THE TOWER OF BABEL

 

 

The account of the Tower of Babel gives us unique insights into man’s rebellion against God and also the origin of languages and cultures.

 

Now the whole world had one language and a common speech. As men moved eastward, they found a plain in Shinar and settled there. They said to each other, “Come, let’s make bricks and bake them thoroughly.” They used brick instead of stone, and tar for mortar. Then they said, “Come, let us build ourselves a city, with a tower that reaches to the heavens, so that we may make a name for ourselves and not be scattered over the face of the whole earth.” But the LORD came down to see the city and the tower that the men were building. The LORD said, “If as one people speaking the same language they have begun to do this, then nothing they plan to do will be impossible for them. Come, let us go down and confuse their language so they will not understand each other.” So the LORD scattered them from there over all the earth, and they stopped building the city. That is why it was called Babel–because there the LORD confused the language of the whole world. From there the LORD scattered them over the face of the whole earth. (Genesis 11:1-9)

 

Man’s wickedness brought judgment on the world through the flood. However, it did not take long for man to revert to his rebellious ways. Though God asked men to spread out and fill the earth after the flood, they chose to settle down at Shinar. Though men knew in their heart that worship of God and submission to him defined the very essence of human existence, they chose to throw away the reign of God and be independent.

 

The tendency of man to remain together demonstrates in a way, the inability of man to be independent. We are built in such a way that there is finiteness to what we can accomplish and an inherent inability to be self-dependent. A God-shaped vacuum exists within us that can be filled only by God. The moment man makes the choice to depend on God, he moves from being an incomplete, inefficient and insecure being to one who is in every way fulfilled. However, when man refuses to acknowledge God, his inadequacy troubles him and he searches for fulfillment elsewhere with poor substitutes. In this instance it is the company of other men. They refuse to spread out and attempt to conglomerate at one place.

 

Rebellion against God always has a rallying point- it could either be a person, an institution, a philosophy, an idol or a structure. The tower of Babel was meant to be an imposing structure that would become that rallying point. Some historical accounts detail the possible measurements of the tower to as wide as several miles at the base and a few miles high. By comparison, the Burj Khalifa, which is the tallest building in the world is only half a mile high. The structure was so huge that the tower was in itself a city with vegetation and housing for the workers who were assigned the task of building it. The intent of constructing the tower was to demonstrate to the world and to God that man could build a structure so high that no flood could destroy them. It was meant to convey to the world that in creating something so imposing, they could rebel against God and be independent.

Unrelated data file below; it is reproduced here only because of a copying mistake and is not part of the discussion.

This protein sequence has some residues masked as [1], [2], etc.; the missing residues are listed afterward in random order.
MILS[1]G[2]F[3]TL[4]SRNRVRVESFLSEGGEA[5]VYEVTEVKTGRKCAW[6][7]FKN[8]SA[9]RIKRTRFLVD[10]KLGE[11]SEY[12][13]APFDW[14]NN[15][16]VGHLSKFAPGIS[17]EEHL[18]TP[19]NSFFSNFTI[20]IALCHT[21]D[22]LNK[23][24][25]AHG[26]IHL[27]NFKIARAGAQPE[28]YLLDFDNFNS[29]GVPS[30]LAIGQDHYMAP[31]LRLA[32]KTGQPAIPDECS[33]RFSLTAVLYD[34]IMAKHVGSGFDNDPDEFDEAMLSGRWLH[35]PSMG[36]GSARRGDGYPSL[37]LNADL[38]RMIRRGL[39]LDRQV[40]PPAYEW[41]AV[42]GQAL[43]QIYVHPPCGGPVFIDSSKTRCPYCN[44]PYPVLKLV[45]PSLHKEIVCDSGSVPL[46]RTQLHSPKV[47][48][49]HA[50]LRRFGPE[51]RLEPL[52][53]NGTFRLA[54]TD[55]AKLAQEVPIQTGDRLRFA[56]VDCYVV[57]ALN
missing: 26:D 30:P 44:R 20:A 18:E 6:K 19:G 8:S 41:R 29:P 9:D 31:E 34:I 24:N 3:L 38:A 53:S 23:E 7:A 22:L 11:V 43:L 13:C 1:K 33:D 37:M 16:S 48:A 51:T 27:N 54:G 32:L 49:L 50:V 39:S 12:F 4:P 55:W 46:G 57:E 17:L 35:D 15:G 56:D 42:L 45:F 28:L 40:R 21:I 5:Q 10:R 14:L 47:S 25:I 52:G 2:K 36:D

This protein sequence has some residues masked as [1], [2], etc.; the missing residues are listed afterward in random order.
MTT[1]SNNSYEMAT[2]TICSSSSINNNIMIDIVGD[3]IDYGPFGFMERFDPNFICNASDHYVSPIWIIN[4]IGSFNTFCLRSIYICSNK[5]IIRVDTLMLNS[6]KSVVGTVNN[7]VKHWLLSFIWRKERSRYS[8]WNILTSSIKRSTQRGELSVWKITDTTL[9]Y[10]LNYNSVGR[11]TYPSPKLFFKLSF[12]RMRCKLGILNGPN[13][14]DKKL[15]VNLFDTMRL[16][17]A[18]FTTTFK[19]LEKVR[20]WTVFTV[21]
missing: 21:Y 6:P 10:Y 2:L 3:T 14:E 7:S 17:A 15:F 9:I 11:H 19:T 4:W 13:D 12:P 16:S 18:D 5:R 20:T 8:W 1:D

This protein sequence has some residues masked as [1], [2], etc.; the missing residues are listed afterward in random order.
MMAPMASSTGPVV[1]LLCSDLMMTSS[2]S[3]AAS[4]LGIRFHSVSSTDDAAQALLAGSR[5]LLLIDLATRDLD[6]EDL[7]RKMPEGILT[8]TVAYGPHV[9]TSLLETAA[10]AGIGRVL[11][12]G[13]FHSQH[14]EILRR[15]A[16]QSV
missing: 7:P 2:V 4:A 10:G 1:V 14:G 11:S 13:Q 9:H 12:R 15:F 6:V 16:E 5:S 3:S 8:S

The construction of the tower also teaches us about the ingenuity of man. When men set their minds to something, especially when all men agree to a common project, it is usually possible. Man’s landing on the moon, space travel, the electronic revolution and cures in medicine are all examples of man’s ingenuity. However, man’s ingenuity has also led to wars, weapons of mass destruction and increase of wickedness on earth. Man needs to understand that ingenuity by itself can be self-damaging unless it is brought under the submission of God.

 

The ironic twist with which the story ends is a demonstration of God’s sovereignty and control of the world. A simple intervention by God, which explains the origin of languages and cultures on earth, leaves the rebellious men helpless to move forward with their project. They are forced to abandon it and indeed scatter, which was what God had asked them to do in the first place.

 

Babel refers to confusion. Be it confusion within man, confusion among men or confusion within this world, the origin of it all is rebellion against God.

 

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